As other courts have noted, the government " may have a host of reasons for not pursuing a claim." United States ex rel. Atkins v. McInteer, 470 F.3d 1350, 1360 n.17 (11th Cir. 2006). This is why the Court " do[es] not assume that in each instance in which the government declines intervention in an FCA case, it does so because it considers the evidence of wrong doing insufficient or the qui tam relator' s allegations [of] fraud to be without merit." Id. See also United States ex rel. DeCarlo v. Kiewit/AFC Enters., 937 F. Supp. 1039, 1047 (S.D.N.Y. 1996) (noting government' s " [n]on-intervention does not necessarily signal governmental disinterest in an action"). Indeed, assuming the government looked unfavorably upon each qui tam action in which it did not intervene would seem antithetical to the purpose of the qui tam provision -- to encourage private parties to litigate on behalf of the government. See United States ex rel. Berge v. Bd. of Trustees, 104 F.3d 1453, 1458 (4th Cir. 1997), cert denied, 522 U.S. 916 (1997) (" [T]he plain language of the Act clearly anticipates that even after the Attorney General has 'diligently' investigated a violation [of the FCA], the Government will not necessarily pursue all meritorious claims; otherwise there is little purpose to the qui tam provision permitting private attorneys general."). Similarly, the Court will not presume that because the government did not move to dismiss the action, see § 3730(c)(2)(A), that it concluded the Relators' allegations were meritorious.

Simply put, the Court will not allow either party to use the government' s investigation and/or inaction as evidence of how the government appraised the merits of the Relators' case. Without evidence tending to show the actual reason the government elected not to intervene in this case -- and the Defendant has not offered any evidence other than speculation on this point -- the simple fact that the government did not intervene has no probative value and is not relevant. As such, it is inadmissible at trial. See FED. R. EVID. 401 & 402.

The Defendant argues that the " government' s investigation and subsequent . . . inaction are . . . relevant to the materiality of the allegedly false claims." Def.' s Opp' n at 2 (emphasis added). The Defendant reasons that the government' s decision not " to reopen any claim determinations or to recoup as overpayments any Medicare monies already paid to GW[U]" suggests that even if some of these claims were false " the alleged falsity . . . was immaterial to the government' s decision to pay." Id. at 3-4. " If the claims that relators allege to have been false were ineligible for Medicare payment," GWU explains, " one would reasonably expect the government to take some [enforcement or protective] action." Id. at 3. The fact that the government " continued to pay [GWU' s] claims . . . and elected not to exercise even one of its various administrative remedies" shows that the falsity, if any, was immaterial. Id.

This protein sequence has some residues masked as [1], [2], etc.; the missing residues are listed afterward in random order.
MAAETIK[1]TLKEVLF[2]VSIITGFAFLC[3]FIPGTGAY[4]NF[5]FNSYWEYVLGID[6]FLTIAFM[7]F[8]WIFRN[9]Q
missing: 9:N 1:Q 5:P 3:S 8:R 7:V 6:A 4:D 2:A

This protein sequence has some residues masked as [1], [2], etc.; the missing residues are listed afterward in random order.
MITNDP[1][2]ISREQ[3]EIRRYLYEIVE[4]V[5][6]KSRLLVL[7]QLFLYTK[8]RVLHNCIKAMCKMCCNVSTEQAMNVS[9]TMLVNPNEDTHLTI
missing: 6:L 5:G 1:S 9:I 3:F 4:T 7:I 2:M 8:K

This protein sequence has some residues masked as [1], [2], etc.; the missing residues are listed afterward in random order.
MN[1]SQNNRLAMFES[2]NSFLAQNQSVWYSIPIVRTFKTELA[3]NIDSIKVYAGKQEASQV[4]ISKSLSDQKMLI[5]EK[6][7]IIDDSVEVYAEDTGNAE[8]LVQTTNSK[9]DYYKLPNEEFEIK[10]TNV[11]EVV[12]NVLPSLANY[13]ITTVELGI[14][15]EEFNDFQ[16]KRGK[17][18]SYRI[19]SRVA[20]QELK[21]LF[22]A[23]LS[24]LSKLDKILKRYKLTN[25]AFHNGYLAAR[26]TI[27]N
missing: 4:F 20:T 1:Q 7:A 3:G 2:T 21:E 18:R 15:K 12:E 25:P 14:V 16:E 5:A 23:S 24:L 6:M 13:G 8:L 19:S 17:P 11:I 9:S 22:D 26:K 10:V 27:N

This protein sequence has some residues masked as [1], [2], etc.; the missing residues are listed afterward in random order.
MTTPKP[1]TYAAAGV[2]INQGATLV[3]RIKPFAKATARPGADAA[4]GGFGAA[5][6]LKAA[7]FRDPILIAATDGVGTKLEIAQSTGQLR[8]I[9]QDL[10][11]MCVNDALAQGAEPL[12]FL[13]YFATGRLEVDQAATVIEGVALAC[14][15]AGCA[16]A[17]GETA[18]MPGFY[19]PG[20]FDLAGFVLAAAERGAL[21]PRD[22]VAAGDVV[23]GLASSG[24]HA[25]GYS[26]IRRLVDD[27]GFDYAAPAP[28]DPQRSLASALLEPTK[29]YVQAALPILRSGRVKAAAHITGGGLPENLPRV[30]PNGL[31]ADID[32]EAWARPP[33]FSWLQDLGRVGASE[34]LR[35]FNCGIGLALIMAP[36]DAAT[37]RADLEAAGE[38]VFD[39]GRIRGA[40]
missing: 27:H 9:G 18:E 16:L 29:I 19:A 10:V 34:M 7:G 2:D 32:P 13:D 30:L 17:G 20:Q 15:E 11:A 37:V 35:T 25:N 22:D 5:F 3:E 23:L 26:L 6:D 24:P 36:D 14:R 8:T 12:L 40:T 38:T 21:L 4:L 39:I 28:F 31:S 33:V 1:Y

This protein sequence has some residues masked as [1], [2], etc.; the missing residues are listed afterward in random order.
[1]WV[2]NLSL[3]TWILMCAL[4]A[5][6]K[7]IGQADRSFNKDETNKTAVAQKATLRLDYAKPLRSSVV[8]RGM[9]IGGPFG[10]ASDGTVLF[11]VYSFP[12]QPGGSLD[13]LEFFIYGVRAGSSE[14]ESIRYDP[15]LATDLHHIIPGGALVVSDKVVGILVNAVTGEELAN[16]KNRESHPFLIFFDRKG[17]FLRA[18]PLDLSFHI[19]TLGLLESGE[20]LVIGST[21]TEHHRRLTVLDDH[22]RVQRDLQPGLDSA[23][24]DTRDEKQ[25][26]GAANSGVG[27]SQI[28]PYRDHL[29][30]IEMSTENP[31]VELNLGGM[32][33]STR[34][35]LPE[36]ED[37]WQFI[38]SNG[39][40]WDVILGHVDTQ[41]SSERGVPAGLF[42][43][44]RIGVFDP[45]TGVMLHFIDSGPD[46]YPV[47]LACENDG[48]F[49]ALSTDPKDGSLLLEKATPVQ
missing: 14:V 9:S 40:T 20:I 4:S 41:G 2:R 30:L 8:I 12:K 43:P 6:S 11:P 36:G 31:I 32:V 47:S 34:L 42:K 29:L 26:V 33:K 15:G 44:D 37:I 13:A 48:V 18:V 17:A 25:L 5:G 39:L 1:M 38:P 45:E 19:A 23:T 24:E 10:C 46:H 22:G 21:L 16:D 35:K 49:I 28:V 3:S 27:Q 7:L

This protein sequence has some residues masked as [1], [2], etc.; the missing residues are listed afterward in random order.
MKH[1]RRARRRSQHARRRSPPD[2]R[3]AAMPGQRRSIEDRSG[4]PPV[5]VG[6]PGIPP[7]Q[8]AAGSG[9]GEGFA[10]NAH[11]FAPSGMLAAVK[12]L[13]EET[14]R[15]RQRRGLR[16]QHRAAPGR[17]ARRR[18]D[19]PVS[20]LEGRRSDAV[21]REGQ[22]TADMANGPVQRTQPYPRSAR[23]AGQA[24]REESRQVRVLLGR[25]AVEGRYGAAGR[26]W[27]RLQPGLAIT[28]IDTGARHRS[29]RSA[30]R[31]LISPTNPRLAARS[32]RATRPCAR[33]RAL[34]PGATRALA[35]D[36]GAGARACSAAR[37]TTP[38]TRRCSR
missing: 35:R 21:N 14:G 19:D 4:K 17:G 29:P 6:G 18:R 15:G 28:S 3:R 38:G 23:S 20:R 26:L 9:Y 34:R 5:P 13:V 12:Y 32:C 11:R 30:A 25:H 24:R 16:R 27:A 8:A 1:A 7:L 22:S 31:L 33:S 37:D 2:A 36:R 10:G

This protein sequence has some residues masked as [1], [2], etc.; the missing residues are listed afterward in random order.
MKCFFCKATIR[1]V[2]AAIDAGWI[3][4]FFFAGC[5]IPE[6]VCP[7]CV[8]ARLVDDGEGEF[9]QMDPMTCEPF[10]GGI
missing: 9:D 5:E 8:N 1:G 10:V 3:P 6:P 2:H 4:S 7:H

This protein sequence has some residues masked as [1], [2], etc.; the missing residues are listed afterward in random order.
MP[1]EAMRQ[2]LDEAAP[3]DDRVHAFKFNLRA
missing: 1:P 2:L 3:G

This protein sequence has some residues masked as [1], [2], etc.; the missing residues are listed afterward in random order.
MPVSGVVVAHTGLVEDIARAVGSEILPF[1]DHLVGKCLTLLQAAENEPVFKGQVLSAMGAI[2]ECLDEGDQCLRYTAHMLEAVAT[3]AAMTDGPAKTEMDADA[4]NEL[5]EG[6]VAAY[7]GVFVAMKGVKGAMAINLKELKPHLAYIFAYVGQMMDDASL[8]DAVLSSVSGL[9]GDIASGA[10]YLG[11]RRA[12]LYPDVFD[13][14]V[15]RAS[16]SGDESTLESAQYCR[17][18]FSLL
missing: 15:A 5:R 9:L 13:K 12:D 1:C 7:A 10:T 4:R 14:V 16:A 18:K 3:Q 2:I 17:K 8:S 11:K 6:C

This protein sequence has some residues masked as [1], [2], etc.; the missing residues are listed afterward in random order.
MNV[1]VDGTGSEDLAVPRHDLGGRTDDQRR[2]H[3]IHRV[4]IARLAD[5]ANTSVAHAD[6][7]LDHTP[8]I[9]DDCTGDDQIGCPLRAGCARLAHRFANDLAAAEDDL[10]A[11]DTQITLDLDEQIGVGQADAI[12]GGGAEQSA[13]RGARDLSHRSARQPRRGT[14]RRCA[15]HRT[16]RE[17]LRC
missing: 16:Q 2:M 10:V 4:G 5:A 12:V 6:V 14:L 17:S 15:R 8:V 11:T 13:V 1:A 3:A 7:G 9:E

The Court is not swayed by this argument. The Defendant' s argument is implicitly based on the premise that the government would not have remained idle had the allegedly fraudulent claims been " materially" false. The Defendant offers no actual evidence that would support this premise however. It would have the Court assume that the government always takes action whenever a claim is materially false and, conversely, that the government takes no action when a claim is not materially false. This effectively transforms the legal definition of materiality into a simple question of whether the government took enforcement action. The record before the Court is too paltry to support this inference. As explained above, the government may have had any number of reasons for not exercising " one of its various administrative remedies" in this case.

B. Documentary Evidence of the Defendant's Performance of the Seven Steps

Second, the Relators move to preclude the Defendant "from presenting any other documentary evidence" that would show the Defendant's anesthesiologists performed the seven steps apart from "the OR Circulating Records and Surgical Anesthesia Records." Rels.' Mot. at 3. The Defendant's documentary evidence should be limited to these two types of records, the Relators reason, because these were the only records the Defendant identified in responding to the Relators' First Set of Interrogatories. A brief review of the actual language of the Relators' interrogatories shows the weakness in this argument.